Once again, Michael Gorman makes a necessary, yet rarely made point; one that deserves more thought than it generally receives.
The church is not tied to any nation-state. It is made up of people from all nations and tongues, and it supercedes our national loyalties and identities. It does not love one nation more than another. Yes, may God bless America . . . and Guam, and Russia, and Iran, and Japan . . .
I dig this piece; saw it yesterday. And Scot McKnight is looking for feedback on it. For my part, I agree with the guts of it completely. As a registered republican (barely, I admit), I am proud of the ways McCain has, at times–not frequently–bucked his own party. I’m thinking of a few: immigration, campaign finance reform, torture, & certain tax bills. Of all these, his direction on immigration and torture impress me the most. They impress me even more given his personal history and his awareness of the seriousness of the national security issues we now face. His take on torture is historically informed, future-looking, and, frankly, far more respectful of the Judeo-Christian ethic so many of his detractors are so concerned about a President implementing.
Here’s something I see going on here as well: many evangelicals voted for W because he was one of us; we had an idea of where he was coming from, how he made his decisions, and we felt confident about someone who made decisions that way. Many such people, myself included, don’t trust that reasoning as much now because of several of W’s actual decisions, such as his initial decision to go to war (ignoring the advice of C. Powell, who should have had the most clout of any cabinet member in any such discussion), and his support for various torture techniques (the end justifies the means?), and other decisions, even the deficit. I personally was also discouraged by his hamstringing of the bankruptcy code which is a much-needed form of institutional mercy that this country picked up from our Judeo-Christian heritage. At any rate, for various reasons based largely on the actual decisions of the President, many evangelicals aren’t quick to vote for someone now just because the candidate is evangelical and can talk that talk. That selection method has hesitations now, and there are as many competing methods now as candidates. Now, a candidate’s sincere ‘evangelicalism’ is just one factor among others, which is unfortunate for Huckabee, but likely a good thing for the Republican Party and definitely a good thing for the country. But as a new selection process settles in, there’s a little confusion on the right, and fewer easier answers. We’re growing as citizens and voters, even though it results, for now, in many traditional conservative mouth pieces, who have preached their various conservative litmus tests for years, having to accept a candidate who’s never had much use for such tests. Change is hard, especially for ‘conservatives’. It’s harder to make decisions with so many factors to consider. It’s also part of growing up.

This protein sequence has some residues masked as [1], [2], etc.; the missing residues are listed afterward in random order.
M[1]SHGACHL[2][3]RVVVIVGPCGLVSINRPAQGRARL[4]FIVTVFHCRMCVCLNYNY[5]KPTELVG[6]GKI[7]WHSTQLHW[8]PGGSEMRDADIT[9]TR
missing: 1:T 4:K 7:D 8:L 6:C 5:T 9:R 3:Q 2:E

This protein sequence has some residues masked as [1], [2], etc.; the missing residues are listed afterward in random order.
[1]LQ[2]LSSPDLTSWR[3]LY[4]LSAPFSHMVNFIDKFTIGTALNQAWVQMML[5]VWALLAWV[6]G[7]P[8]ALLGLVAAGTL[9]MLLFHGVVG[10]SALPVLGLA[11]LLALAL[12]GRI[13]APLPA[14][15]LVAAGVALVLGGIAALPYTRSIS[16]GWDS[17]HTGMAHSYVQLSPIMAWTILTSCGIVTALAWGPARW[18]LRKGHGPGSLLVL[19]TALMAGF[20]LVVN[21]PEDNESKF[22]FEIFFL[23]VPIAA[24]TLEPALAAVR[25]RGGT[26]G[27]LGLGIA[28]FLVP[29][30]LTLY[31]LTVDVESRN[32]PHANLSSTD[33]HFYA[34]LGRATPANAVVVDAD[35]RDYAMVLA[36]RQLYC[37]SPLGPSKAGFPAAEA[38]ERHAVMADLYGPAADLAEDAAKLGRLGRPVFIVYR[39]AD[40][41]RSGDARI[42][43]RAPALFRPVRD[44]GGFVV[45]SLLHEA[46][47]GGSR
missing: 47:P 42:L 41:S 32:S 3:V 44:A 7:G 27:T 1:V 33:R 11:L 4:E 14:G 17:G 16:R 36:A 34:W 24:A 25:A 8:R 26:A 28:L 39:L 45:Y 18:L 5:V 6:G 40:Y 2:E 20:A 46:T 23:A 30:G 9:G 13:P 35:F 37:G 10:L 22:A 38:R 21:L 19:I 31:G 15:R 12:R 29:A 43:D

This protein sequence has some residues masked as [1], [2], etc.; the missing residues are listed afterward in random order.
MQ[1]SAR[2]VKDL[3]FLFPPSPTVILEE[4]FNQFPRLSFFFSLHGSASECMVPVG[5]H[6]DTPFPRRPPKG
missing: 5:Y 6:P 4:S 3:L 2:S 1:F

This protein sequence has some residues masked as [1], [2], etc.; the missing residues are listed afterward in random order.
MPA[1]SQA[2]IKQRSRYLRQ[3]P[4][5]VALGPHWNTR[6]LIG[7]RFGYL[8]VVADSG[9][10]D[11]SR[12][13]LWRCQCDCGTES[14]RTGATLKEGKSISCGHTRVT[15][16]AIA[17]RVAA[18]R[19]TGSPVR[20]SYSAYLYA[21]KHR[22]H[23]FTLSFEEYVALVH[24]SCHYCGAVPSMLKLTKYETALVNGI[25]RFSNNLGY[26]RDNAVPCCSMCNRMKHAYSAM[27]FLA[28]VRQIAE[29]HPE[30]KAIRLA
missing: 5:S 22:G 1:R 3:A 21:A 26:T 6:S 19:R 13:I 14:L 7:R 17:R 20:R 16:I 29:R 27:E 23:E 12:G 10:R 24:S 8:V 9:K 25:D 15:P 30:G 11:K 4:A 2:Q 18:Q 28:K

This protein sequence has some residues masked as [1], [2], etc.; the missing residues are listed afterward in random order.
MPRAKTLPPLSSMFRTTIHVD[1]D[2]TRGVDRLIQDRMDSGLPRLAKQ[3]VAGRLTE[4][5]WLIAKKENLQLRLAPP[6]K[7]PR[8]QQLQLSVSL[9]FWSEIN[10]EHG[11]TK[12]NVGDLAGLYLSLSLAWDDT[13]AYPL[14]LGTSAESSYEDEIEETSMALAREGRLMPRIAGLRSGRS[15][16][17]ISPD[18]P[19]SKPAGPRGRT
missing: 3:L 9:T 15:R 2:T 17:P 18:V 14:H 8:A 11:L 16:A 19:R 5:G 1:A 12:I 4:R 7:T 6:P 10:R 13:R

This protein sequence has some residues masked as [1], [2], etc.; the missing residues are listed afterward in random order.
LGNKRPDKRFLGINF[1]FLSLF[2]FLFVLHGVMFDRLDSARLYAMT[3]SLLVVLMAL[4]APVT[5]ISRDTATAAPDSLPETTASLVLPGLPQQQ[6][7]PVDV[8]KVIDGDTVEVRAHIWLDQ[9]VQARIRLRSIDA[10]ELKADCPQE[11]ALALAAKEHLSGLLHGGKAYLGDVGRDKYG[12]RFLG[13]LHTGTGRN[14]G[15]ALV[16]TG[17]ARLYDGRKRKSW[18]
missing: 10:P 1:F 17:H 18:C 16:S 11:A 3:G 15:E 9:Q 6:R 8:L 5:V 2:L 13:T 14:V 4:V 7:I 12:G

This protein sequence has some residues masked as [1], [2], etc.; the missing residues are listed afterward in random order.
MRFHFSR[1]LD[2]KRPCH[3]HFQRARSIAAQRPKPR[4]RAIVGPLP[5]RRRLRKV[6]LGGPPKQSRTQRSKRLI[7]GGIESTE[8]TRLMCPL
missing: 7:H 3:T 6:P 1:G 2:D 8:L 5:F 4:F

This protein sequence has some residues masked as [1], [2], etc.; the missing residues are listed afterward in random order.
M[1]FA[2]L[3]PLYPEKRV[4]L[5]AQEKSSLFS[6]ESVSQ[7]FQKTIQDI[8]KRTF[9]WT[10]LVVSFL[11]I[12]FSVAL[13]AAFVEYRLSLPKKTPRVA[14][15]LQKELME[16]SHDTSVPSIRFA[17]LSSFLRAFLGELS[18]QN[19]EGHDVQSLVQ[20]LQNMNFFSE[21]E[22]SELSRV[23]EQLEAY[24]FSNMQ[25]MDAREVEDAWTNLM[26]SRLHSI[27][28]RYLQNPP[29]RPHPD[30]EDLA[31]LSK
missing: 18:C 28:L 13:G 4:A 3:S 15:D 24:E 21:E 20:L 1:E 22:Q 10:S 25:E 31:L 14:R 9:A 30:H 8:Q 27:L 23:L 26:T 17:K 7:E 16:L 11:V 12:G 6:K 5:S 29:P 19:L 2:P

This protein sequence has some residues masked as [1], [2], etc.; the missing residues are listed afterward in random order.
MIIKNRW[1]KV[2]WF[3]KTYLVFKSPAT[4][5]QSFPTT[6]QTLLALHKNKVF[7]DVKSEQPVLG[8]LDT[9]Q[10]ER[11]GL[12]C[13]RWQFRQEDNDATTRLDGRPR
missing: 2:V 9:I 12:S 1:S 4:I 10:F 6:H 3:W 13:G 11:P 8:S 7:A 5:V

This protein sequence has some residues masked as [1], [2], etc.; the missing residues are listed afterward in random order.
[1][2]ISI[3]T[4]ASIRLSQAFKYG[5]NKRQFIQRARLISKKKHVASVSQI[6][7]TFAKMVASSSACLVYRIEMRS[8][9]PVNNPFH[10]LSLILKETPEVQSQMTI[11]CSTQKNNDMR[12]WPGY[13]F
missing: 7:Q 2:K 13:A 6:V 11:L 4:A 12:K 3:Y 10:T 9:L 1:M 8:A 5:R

In response to this story*, I did exactly what the author invited the readers to do (and made easy to do by creating a wonderful link to the website of the governor of Georgia). Please read the story–it’s short and easy to follow. Here’s my two bits to the governor (feel free to plagiarize if you want an even easier way to say something):
The attorneys for the State of Georgia who continue to pursue additional prison time and/or the official label of “sex offender” for Genarlow Wilson make a mockery of the legal profession and make the State of Georgia appear to be either completely ignorant of what justice is (which I know it is not), or, worse, willing to to use the power of the State in furtherance of far more disturbing impulses than those which occur at a party between a 17 year old young man and a 15 year old young woman. It would be a travesty regardless of the young man’s race, but doing this to a young black man in the South adds fuel to the fires of racism that are still burning, sometimes violently, in every community in the United States, despite much continuing work against them.
I urge you, as the governor of the State of Georgia, to quickly and decisively end the inexcusable pursuits of your subordinates who threaten to further erode the barely existent confidence of the African American community in the American system of “justice.” You and your officials aren’t just acting for Georgia in this case–in the minds of African Americans accross the country, what you do with this young man will be painted on every prosecutor, every police officer, and every state official for every state in the union. It will either be another reason for distrust and bitterness or a small reason to hope that we are becoming just.
*Caveat: I have not fact-checked the linked story, mainly because it came through yahoo news and not just a blog somewhere. If you want to do more digging before doing anything, cool. I’d appreciate any update on the facts, myself.